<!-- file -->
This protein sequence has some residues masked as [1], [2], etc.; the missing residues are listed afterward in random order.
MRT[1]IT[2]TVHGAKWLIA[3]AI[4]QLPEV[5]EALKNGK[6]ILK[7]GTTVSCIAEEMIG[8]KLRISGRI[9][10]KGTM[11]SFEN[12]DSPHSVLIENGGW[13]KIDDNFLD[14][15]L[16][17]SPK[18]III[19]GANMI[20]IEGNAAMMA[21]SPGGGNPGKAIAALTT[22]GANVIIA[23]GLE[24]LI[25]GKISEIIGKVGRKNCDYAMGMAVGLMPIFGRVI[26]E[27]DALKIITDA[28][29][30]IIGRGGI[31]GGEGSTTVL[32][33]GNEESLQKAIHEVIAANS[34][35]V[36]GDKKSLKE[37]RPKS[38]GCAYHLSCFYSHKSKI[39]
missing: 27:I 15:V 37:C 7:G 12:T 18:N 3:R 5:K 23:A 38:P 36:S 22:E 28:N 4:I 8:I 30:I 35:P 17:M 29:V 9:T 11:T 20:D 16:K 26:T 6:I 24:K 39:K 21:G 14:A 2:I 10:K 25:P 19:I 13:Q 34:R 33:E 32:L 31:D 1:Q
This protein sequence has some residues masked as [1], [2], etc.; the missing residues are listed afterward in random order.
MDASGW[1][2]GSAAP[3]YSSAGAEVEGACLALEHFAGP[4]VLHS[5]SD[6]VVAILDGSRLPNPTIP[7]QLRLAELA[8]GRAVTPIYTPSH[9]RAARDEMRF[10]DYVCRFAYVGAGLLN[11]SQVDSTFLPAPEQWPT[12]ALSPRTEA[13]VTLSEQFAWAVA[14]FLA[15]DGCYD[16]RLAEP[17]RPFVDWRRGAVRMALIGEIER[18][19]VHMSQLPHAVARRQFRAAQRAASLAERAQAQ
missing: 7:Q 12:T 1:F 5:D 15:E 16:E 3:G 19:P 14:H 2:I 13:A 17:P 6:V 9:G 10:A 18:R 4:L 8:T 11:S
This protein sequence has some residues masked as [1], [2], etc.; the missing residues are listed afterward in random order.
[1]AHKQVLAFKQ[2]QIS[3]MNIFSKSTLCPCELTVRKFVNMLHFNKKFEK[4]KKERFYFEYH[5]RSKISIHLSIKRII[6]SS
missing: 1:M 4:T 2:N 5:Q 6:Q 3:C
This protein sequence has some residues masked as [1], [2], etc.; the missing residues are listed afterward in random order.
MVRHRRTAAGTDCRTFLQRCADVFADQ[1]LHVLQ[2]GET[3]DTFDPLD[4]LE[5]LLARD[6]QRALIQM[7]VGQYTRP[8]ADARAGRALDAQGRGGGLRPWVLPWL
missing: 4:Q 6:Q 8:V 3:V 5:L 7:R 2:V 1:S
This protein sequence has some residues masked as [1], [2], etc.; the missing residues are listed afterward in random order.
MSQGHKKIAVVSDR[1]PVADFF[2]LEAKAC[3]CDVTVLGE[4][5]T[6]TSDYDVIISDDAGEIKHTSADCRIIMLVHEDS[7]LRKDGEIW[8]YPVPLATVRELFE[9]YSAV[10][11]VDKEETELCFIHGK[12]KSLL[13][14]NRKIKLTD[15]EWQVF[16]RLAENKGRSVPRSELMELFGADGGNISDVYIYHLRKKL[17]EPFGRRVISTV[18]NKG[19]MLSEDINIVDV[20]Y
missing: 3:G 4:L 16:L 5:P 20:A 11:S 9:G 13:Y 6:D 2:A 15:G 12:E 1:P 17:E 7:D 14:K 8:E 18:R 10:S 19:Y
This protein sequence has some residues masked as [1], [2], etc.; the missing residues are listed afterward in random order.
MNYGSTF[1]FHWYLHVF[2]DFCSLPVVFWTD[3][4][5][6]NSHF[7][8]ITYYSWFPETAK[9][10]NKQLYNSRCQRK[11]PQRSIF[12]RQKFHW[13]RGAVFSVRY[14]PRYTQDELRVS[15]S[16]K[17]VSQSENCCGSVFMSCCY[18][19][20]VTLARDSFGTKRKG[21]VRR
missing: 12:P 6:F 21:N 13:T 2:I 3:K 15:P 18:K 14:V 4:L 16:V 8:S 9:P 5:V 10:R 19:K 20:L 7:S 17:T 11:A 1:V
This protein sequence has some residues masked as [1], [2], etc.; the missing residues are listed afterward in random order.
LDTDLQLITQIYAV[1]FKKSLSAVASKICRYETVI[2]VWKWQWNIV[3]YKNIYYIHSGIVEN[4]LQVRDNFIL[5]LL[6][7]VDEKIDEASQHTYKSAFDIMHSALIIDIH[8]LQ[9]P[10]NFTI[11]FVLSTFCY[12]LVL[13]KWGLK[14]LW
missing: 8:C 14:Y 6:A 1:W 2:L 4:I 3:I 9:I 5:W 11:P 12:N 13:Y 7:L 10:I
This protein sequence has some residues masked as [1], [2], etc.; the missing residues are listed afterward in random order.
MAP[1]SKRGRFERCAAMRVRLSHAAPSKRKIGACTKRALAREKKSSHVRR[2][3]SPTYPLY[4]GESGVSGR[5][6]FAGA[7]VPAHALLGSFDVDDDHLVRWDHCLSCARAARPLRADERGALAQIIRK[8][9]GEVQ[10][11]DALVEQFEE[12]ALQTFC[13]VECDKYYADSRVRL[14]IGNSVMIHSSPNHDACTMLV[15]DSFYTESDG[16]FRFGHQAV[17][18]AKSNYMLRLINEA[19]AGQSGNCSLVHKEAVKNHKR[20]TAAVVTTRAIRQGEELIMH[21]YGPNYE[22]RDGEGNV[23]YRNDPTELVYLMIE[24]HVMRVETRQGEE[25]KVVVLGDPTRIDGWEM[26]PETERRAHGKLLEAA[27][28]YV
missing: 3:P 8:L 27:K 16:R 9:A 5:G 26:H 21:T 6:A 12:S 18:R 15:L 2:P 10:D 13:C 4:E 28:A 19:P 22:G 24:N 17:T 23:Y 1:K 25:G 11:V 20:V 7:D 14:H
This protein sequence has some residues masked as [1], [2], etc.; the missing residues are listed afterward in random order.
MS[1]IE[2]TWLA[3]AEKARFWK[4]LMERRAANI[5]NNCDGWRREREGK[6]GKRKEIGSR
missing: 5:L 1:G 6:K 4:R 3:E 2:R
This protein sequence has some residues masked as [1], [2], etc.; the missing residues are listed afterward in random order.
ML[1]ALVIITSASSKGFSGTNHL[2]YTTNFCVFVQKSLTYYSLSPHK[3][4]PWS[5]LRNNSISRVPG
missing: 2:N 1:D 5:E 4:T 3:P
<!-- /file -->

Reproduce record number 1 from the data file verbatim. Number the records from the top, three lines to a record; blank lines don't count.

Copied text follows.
This protein sequence has some residues masked as [1], [2], etc.; the missing residues are listed afterward in random order.
MRT[1]IT[2]TVHGAKWLIA[3]AI[4]QLPEV[5]EALKNGK[6]ILK[7]GTTVSCIAEEMIG[8]KLRISGRI[9][10]KGTM[11]SFEN[12]DSPHSVLIENGGW[13]KIDDNFLD[14][15]L[16][17]SPK[18]III[19]GANMI[20]IEGNAAMMA[21]SPGGGNPGKAIAALTT[22]GANVIIA[23]GLE[24]LI[25]GKISEIIGKVGRKNCDYAMGMAVGLMPIFGRVI[26]E[27]DALKIITDA[28][29][30]IIGRGGI[31]GGEGSTTVL[32][33]GNEESLQKAIHEVIAANS[34][35]V[36]GDKKSLKE[37]RPKS[38]GCAYHLSCFYSHKSKI[39]
missing: 27:I 15:V 37:C 7:G 12:T 18:N 3:R 5:K 23:A 38:P 36:S 22:E 28:N 4:I 8:I 30:I 35:P 17:M 29:V 9:T 11:T 20:D 16:K 26:T 6:I 24:K 39:K 21:G 14:A 2:I 10:K 25:P 19:I 13:Q 34:R 33:E 32:L 31:D 1:Q